Other economists also envisioned a future in which millennials would spend less and save less. “I was talking with a mom who has a son in his mid-20s and told her the generation is not on the same wealth-building path,” said Signe-Mary McKernan, one of the authors of the Urban Institute study. “She had this look of terror on her face; our children are in trouble, and that’s such a worry for a parent. I told her, ‘Maybe this generation won’t have a worse life, but just a different life.’ ” And that may be true. Millennials are the best-educated generation ever. Their challenge may just be to preserve that advantage for their own children.
Right now, most of the permanent underclass feels politically frozen: When one missed paycheck means descending into poverty without a safety net, unions and political activism seem like a low priority. Educated young people are frozen, too—caught in the privileged-poor paradox. Our meager (or nonexistent) paychecks incite righteous anger—especially when we think of our middle class parents’ luck at their age—but they also choke our very ability to organize, create, and take risks. As our wages fall, our degrees lose value, prices of food and rent rise, and workdays expand, we have less and less time to read a book, to join a rally in the next town over, to hop a bus to Washington, to even have a hours-long discussion about politics with our friends. Most Millennials aren’t starving, Great Depression-style, but they are starved for a low cost of living and a baseline of economic freedom.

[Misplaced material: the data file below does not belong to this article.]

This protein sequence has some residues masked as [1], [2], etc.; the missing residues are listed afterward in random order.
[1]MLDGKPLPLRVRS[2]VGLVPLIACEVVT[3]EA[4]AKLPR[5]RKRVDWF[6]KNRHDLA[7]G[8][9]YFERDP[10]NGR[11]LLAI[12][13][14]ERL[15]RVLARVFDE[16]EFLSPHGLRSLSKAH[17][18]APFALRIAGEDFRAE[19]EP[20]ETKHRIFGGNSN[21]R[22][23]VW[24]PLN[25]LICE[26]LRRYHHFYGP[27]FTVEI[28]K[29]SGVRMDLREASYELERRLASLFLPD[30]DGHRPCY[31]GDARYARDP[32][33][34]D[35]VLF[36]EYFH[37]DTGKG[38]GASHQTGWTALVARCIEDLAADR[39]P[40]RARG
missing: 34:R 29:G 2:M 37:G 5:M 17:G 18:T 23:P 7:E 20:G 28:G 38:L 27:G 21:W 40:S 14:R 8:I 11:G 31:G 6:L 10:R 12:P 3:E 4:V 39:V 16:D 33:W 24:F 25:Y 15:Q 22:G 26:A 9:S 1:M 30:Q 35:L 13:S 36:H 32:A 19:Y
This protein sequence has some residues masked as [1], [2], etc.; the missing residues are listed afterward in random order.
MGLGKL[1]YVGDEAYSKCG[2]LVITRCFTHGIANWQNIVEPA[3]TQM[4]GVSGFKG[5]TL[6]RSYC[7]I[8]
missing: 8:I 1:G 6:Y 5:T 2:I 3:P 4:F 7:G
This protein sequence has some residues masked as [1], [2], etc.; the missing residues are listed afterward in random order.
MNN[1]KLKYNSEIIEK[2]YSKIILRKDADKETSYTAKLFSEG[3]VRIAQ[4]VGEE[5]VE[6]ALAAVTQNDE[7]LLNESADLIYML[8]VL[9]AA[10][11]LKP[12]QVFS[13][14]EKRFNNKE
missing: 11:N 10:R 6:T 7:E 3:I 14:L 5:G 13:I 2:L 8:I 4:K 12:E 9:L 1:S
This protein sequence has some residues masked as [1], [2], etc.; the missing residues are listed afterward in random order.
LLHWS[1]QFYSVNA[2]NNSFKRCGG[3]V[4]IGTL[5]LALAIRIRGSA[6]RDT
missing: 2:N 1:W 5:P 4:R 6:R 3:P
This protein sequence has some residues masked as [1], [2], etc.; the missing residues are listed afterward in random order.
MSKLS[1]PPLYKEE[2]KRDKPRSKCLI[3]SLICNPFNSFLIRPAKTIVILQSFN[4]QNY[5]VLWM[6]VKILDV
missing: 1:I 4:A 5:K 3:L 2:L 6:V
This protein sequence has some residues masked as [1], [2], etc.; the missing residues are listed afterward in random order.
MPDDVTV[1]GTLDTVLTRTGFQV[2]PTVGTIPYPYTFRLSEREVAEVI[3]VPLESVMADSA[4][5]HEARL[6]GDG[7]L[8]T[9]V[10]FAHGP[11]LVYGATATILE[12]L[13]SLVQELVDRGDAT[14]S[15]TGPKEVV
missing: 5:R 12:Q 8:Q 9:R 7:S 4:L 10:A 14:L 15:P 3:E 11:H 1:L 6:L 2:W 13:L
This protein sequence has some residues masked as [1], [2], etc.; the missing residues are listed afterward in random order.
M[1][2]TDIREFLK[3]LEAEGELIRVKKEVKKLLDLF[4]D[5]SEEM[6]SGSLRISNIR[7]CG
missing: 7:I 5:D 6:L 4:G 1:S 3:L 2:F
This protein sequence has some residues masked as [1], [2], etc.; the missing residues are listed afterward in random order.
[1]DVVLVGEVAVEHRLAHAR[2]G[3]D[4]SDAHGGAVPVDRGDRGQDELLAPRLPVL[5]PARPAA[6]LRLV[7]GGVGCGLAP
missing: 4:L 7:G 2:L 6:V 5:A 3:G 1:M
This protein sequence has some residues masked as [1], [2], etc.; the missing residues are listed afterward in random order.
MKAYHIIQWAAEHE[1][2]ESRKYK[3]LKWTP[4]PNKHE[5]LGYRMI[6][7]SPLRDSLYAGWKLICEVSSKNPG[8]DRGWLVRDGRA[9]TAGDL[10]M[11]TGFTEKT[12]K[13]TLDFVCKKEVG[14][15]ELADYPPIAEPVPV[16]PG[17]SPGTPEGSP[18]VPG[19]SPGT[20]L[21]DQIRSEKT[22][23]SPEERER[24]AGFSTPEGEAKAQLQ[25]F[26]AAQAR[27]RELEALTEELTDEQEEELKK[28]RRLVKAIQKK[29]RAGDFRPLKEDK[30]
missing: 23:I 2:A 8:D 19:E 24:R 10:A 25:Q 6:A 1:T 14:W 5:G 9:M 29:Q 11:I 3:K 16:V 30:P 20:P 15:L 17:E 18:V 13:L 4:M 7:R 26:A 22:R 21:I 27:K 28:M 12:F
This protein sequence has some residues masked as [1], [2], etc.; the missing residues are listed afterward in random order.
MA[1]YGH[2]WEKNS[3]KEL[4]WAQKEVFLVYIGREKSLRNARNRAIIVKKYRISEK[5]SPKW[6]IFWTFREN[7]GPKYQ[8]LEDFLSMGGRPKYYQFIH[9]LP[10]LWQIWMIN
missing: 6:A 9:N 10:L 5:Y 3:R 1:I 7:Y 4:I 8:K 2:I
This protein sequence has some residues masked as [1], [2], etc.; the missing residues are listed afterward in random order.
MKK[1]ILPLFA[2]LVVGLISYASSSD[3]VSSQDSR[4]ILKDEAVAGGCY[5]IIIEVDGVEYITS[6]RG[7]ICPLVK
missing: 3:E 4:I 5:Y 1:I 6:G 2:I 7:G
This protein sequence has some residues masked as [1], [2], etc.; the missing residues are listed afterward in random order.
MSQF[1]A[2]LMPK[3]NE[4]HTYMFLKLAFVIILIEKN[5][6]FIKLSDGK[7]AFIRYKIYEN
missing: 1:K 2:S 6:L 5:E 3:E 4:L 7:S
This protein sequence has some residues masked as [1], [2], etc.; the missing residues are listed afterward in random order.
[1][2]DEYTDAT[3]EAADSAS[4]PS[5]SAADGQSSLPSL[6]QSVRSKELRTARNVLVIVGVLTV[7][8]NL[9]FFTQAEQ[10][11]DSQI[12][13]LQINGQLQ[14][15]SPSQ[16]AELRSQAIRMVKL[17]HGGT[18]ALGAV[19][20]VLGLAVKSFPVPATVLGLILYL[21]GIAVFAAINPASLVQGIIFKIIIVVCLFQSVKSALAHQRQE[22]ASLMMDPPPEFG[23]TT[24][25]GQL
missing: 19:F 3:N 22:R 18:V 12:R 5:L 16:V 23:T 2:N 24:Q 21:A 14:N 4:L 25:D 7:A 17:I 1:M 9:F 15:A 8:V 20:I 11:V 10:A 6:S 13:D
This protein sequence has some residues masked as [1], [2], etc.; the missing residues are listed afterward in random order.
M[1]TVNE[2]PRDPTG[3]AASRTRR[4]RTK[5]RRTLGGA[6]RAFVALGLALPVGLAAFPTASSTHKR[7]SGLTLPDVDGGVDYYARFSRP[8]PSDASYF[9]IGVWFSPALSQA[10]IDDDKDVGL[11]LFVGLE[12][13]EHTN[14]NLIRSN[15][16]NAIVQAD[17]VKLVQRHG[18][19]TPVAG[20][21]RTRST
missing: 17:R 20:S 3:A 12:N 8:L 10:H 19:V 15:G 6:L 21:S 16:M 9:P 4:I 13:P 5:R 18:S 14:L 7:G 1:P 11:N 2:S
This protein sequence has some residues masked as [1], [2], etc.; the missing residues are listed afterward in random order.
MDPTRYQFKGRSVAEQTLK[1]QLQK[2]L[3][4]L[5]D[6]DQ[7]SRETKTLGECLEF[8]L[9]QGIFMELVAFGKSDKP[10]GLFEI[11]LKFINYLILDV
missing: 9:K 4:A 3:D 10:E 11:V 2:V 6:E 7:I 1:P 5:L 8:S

It’ll be interesting to follow Generation Y over the next few years.
I got the wonderful Danish TV series Matador (“Monopoly”, as in the board game) on DVD for Christmas.
It follows a range of characters in the fictional town of Korsbæk between 1929 and 1947. It was made in loving detail, so apart from being great TV, it also makes for great history lessons.
Obviously, by now few people can actually remember that time well, but when it was produced (1978-82), it was still relatively recent history. It was the idea of Lise Nørgaard, who was born in 1917, so she was basically documenting Denmark as she remembered it from she was 12 until she turned 30.
It would be a bit like if person born in 1953 came up with an idea for a TV series set between 1965 and 1983, to be produced between 2014 and 2018. If it was done really well, it’s likely people would still enjoy it in 2048.
I think it’d be equally compelling whether it was set in Denmark, in Scotland or somewhere else.
To what extent is Britain (or the British Isles) the same kind of construct as Scandinavia (or the Nordic countries)?
Both Britain and Scandinavia have a long and complex history, with periods of political unification and others with separate kingdoms and plenty of wars.
Scandinavia’s united period was a long time ago (1397–1523), while Britain only started falling apart when Ireland became independent again less than a century ago. On the other hand, the British Isles are to some extent more heterogenous than Scandinavia – the former is a mixture of Celts, Anglo-Saxons and Norman French, while the latter consists of the descendants of the Vikings with some Finns, Lapps and Germans thrown in.